06 – Light up the leaderboard

“We are really competing against ourselves, we have no control over how other people perform” – Pete Cashmore, Mashable

Take number 5 one step further. Who doesn’t love the idea of a giant LED screen posting live scores and updates for everyone to see? This is sure to bring out people’s natural competitive nature. There are multiple metrics you can measure and score – e.g. average performance, efficiency, productivity, sales targets etc.


07 – Cultivate your own language

“Good communication is just as stimulating as black coffee, and just as hard to sleep after” – Anne Morrow Lindbergh

Finally the excuse you’ve been waiting for to develop your own inclusive, somewhat secret language. Take a page from the Crossfit dictionary and get your TLAs sorted (“Three letter acronyms” for the uninitiated). Why waste words when you can use abbreviations! A knowing wink and a signoff “@CM” (“At The Coffee Machine”) is all you really need.


08 – Encourage people to become a “coach”

“If you want to be happier, make others happy” – Crossfit Sayrsville

Many Crossfit athletes turn their attention to coaching others. After an intensive training course they become a certified Coach and can pass on their skills, enthusiasm and passion to other members. The culture grows others – and yours should too. Every team needs a leader, and empowering people to empower others is one of the best ways to grow a successful, motivated workforce.


09 – Adopt a fail better mentality

“I've missed more than 9000 shots in my career...I've failed over and over and over again in my life. And that is why I succeed” – Michael Jordan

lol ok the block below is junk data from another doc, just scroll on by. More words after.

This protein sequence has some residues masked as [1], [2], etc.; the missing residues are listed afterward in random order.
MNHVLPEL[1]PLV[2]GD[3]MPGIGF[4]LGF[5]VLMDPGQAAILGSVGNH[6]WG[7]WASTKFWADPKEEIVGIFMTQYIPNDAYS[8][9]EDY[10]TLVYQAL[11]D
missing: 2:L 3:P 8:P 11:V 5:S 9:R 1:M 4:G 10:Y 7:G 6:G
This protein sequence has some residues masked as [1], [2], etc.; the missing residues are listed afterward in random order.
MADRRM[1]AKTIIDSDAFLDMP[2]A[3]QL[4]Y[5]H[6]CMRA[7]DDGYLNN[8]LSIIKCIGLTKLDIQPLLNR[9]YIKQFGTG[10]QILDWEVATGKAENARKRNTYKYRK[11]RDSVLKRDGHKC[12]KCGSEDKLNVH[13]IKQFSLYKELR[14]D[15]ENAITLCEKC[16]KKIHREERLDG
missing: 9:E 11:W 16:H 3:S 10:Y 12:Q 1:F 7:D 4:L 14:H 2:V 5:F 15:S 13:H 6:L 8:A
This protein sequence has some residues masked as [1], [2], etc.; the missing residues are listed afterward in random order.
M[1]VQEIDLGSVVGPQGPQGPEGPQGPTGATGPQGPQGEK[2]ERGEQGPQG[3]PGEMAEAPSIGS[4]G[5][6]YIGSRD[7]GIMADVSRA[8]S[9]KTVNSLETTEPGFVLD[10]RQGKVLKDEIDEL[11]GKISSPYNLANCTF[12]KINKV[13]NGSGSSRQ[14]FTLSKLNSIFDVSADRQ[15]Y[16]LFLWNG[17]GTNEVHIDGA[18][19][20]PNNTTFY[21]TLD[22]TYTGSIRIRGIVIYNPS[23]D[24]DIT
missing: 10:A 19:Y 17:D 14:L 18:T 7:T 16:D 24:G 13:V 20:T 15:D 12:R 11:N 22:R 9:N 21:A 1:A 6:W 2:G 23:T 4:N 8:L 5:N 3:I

True athletes know that failure is part of the process. In a professional setting, instilling this behaviour will ensure your team tries harder, always pushes for the best result, takes accountability for their mistakes, and ownership of their learning.


10 – Know that practice makes perfect

“My advice is very simple. If you want something, work your ass off for it” – Camille Le Blanc Bassinet

We know that success takes hard work, dedication and practice. Best-selling author and speaker Malcolm Gladwell coined the idea that it takes “10,000 hours” of practice to achieve mastery in any given field. So armed with this knowledge, encourage the team to put in the required time and effort (maybe some sweat…) to achieve their goals.


And a bonus fun one to end on, because the culture of Crossfit keeps giving...

 11 – Make punctuality a thing

“Rather the pain of discipline, than the pain of regret” – Bob Andrews

Any group fitness class will tell you – lateness is not tolerated. You can incorporate a fun way of instilling this behaviour e.g. for every minute an employee is late, they have to do 5 Burpees or Pushups. You’ll be surprised at how quickly people start arriving early, even to meetings!


So there you have it – fun ways of instilling a culture that will quickly . What are your top tips for developing a great company culture.